(And believe me, plenty of rain here in Delaware. Flash floods all over the place!)
In my job, I am often asked how I ended up here. That can mean a lot of different things, such as how did I end up in Delaware even though I was born in Pennsylvania and didn’t go to school here? How am I working in this office with a degree in communications—shouldn’t I be in a newsroom somewhere? How exactly do I handle the pressure when every salesman in our department wants something different from me?
In my mind, I often ask myself the why questions. Why am I not working for a PR firm? Why am I not an editor at a newspaper? Why didn’t I push myself more in school to end up with my dream job? Why can’t I be more like my friends who work for TV networks, for local news, for ad agencies? I start to doubt myself and my abilities, and I’m the type of person who really hates being down on myself. It still happens. It happens to all of us.
Then, I stop to think about all the good things I’ve accomplished since graduating from college in 2004. At my job, I have a reputation as being one of the most creative people in the building. People come to me with their publication design problems. People sometimes come to me for brainstorming a creative way to put together their merchandising displays. The people I work for appreciate me. I don’t have to be anybody’s coffee girl, and I don’t get stepped on by divas who are further up the ladder. I’ve been to two National Poetry Slams. I published a chapbook with some of my work in it. I write something every single day. I married the love of my life. I have friends who are more like family. I have a cute cat. I have settled for nothing—I’m living a life that I think is pretty great.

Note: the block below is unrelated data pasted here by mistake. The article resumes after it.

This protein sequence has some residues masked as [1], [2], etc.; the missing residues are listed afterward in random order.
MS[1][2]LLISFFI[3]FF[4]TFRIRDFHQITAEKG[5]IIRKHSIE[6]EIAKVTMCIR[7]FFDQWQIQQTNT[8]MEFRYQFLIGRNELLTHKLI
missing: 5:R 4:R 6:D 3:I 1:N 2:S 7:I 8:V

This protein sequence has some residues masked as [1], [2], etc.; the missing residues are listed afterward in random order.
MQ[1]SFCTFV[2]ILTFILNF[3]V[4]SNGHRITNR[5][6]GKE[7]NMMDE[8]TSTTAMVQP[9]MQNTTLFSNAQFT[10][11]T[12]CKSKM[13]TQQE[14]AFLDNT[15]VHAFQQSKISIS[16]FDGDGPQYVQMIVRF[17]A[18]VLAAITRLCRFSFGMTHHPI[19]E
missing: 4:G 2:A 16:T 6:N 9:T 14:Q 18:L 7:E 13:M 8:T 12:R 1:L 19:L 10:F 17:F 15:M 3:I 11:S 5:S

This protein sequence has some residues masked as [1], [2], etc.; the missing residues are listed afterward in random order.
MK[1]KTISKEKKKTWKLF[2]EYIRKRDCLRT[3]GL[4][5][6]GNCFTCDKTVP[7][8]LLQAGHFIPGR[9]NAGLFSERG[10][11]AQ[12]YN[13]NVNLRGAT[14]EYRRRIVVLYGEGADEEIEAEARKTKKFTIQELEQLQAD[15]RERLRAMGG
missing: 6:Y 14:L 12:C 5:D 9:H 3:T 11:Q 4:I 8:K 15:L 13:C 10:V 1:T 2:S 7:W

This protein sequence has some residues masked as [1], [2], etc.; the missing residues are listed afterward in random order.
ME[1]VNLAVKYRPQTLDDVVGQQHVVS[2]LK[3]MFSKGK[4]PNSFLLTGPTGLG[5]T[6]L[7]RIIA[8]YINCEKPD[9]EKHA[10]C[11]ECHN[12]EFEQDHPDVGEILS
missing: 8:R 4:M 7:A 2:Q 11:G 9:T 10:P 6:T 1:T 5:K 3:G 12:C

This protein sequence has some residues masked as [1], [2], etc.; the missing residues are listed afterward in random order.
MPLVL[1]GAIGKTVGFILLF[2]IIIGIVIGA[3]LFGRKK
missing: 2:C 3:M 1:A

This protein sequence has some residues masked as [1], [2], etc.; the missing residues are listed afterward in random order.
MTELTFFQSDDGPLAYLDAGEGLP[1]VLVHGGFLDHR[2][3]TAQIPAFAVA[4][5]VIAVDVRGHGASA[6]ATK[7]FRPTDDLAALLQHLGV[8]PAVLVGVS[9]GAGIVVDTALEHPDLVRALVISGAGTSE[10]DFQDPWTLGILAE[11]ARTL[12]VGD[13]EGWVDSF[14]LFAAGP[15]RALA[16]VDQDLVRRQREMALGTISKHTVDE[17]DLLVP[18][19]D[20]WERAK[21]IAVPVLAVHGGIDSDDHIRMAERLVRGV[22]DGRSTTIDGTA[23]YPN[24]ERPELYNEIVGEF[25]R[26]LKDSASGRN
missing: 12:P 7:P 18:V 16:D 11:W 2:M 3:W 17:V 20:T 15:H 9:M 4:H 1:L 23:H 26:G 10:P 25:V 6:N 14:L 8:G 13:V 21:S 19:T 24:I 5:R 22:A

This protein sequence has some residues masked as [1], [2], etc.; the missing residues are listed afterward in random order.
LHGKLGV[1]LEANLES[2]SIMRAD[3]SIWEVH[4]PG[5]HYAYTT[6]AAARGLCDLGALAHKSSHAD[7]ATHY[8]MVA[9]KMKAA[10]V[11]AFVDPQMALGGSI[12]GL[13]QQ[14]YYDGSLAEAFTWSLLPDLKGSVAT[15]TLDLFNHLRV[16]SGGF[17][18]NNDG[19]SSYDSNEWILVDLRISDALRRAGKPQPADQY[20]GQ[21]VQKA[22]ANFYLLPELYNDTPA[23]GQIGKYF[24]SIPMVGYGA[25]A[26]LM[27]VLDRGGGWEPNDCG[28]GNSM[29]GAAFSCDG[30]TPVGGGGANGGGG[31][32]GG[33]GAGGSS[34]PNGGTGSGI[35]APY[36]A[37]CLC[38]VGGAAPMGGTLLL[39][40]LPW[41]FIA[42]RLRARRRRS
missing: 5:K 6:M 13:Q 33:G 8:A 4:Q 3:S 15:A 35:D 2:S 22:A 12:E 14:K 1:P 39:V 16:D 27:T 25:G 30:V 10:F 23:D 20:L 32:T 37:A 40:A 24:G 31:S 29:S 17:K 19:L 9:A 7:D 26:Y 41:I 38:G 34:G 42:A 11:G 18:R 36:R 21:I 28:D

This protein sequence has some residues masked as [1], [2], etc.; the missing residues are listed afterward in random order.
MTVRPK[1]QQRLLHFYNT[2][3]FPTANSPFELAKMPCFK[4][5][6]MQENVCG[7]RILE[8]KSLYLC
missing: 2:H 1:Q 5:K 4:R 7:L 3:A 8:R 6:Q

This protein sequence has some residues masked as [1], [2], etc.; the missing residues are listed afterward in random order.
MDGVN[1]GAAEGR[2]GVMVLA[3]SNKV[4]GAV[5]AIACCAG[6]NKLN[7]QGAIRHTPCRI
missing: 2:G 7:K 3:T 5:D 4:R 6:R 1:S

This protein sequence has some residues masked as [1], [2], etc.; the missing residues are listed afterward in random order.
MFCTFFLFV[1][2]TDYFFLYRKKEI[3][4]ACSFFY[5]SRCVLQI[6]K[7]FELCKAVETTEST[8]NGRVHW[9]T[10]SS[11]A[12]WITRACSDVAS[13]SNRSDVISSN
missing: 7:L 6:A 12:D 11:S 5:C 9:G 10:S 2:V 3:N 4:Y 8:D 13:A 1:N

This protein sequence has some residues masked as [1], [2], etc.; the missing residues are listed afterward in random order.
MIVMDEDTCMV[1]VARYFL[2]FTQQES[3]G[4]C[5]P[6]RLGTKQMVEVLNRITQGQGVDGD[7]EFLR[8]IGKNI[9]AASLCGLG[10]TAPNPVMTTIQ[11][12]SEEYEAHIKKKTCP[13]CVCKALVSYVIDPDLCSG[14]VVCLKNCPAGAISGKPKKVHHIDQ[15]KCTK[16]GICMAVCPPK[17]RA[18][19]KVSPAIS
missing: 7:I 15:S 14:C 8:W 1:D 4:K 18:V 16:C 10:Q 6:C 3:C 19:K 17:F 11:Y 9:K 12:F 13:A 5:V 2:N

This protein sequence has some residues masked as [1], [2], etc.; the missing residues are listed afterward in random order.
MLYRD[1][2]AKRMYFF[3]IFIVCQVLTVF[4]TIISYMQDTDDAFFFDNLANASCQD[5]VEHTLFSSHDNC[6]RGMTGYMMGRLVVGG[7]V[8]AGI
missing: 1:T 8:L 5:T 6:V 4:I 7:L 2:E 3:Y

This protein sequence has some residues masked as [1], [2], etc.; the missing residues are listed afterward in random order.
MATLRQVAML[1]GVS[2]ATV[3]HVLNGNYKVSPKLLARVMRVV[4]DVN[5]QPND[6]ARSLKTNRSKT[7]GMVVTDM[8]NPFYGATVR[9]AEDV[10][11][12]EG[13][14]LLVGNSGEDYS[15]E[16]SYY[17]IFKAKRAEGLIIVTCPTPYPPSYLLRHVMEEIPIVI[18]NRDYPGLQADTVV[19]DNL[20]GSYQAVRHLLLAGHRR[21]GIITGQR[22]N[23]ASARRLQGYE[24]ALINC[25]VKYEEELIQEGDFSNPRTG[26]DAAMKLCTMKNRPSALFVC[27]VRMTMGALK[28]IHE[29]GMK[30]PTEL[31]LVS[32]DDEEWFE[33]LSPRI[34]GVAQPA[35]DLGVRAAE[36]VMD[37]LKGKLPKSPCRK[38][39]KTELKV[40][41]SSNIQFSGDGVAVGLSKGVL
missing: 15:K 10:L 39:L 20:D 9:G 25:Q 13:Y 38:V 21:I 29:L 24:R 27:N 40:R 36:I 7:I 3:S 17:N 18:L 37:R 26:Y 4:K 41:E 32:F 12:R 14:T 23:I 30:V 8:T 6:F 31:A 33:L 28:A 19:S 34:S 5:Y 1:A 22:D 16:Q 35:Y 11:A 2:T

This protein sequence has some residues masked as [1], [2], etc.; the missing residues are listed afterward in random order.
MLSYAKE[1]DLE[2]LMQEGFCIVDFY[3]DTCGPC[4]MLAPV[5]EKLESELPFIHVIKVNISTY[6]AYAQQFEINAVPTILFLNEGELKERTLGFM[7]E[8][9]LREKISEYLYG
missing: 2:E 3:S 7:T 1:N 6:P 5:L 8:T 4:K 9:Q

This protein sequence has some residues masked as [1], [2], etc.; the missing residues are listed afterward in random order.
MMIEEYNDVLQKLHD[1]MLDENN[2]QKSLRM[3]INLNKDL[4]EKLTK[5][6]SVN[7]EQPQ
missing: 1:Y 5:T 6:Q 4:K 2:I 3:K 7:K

Sometimes, I feel the same way about keeping up this d-blog. I just come up with so many questions, a few self-doubts. Why should I be doing this? I am pretty far from being a role model. My A1c probably hasn’t been below 8% in at least 3 years, and I really need to get a handle on what I’m eating. I’m on anti-depressants and a ton of other meds. I eat candy. Sometimes I only test my blood sugar twice a day.
Sometimes I feel like there should be a big neon sign over my head flashing, “Worst. Diabetic. Ever. Don’t listen to her.”
Then, I stop to think about what got me into the Diabetes OC in the first place. I started when I stumbled across ChronicBabe, which led me to Kerri and Amy. They led me to George, Scott J., and Nicole. It grew from there. I’d never had any friends with diabetes in my life. Suddenly, diabetes goals didn’t seem so unattainable. Suddenly, I realized we all make mistakes. Sometimes we all eat candy, overdose on carbs, puzzle over sudden blood sugar fluctuations. Finally somebody understood the comedy in scolding your pet for playing with your used syringe or insulin bottle.
So, I am by far NOT the best diabetic in the world. But I love my blog. I love being able to share my experiences with people who really understand. I love that the only requirement for what I write is honesty. I love that support is only an entry away, but if I don’t feel like talking about diabetes that day, that’s cool too. There are many things I could do better healthwise, but I’m working on changing my ways. This blog is mine, and I think it’s pretty great.
Thanks for reading and for accepting my imperfections.